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Overview

Hydra is highly configurable. Many of its aspects and subsystems can be configured, including:

  • The Launcher
  • The Sweeper
  • Logging
  • Output directory patterns
  • Application help (--help and --hydra-help)

The Hydra config can be customized using the same methods you are already familiar with from the tutorial. You can include some Hydra config snippet in your own config to override it directly, or compose in different configurations provided by plugins or by your own code. You can also override everything in Hydra from the command line just like with your own configuration.

The Hydra configuration itself is composed from multiple config files. here is a partial list:

hydra/config
defaults:  - job_logging : default     # Job's logging config  - launcher: basic           # Launcher config  - sweeper: basic            # Sweeper config  - output: default           # Output directory

You can view the Hydra config structure here.

You can view the Hydra config using --cfg hydra:

$ python my_app.p --cfg hydra (Click to expand)
hydra:  run:    dir: outputs/${now:%Y-%m-%d}/${now:%H-%M-%S}  sweep:    dir: multirun/${now:%Y-%m-%d}/${now:%H-%M-%S}    subdir: ${hydra.job.num}  launcher:    _target_: hydra._internal.core_plugins.basic_launcher.BasicLauncher  sweeper:    _target_: hydra._internal.core_plugins.basic_sweeper.BasicSweeper    max_batch_size: null  hydra_logging:    version: 1    formatters:    ...

Accessing the Hydra config#

The Hydra config is large. To reduce clutter in your own config it's being deleted from the config object Hydra is passing to the function annotated by @hydra.main().

There are two ways to access the Hydra config:

In your config, using the hydra resolver:#

config_name: ${hydra:job.name}

Pay close attention to the syntax: The resolver name is hydra, and the key is passed after the colon.

In your code, using the HydraConfig singleton.#

from hydra.core.hydra_config import HydraConfig
@hydra.main()def my_app(cfg: DictConfig) -> None:    print(HydraConfig.get().job.name)

The following variables are populated at runtime.

hydra.job:#

The hydra.job node is used for configuring some aspects of your job. Below is a short summary of the fields in hydra.job. You can find more details in the Job Configuration page.

Fields under hydra.job:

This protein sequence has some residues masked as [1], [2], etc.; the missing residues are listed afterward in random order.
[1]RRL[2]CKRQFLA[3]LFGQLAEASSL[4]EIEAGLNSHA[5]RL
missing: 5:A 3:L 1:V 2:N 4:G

• name : Job name, defaults to the Python file name without the suffix. can be overridden.
  • override_dirname : Pathname derived from the overrides for this job
  • id : Job ID in the underlying jobs system (SLURM etc)
  • num : job serial number in sweep
  • config_name : The name of the config used by the job (Output only)
  • env_set: Environment variable to set for the launched job
  • env_copy: Environment variable to copy from the launching machine
  • config: fine-grained configuration for job

hydra.runtime:#

Fields under hydra.runtime are populated automatically and should not be overridden.

  • version: Hydra's version
  • cwd: Original working directory the app was executed from
  • choices: A dictionary containing the final config group choices.
  • config_sources: The final list of config sources used to compose the config.

Resolvers provided by Hydra#

Hydra provides the following OmegaConf resolvers by default.

hydra: Interpolates into the hydra config node. e.g. Use ${hydra:job.name} to get the Hydra job name.

now: Creates a string representing the current time using strftime. e.g. for formatting the time you can use something like${now:%H-%M-%S}.

python_version: Return a string representing the runtime python version by calling sys.version_info. Takes an optional argument of a string with the values major, minor or macro. e.g:

default: ${python_version:}          # 3.8major:   ${python_version:major}     # 3minor:   ${python_version:minor}     # 3.8micro:   ${python_version:micro}     # 3.8.2

You can learn more about OmegaConf here.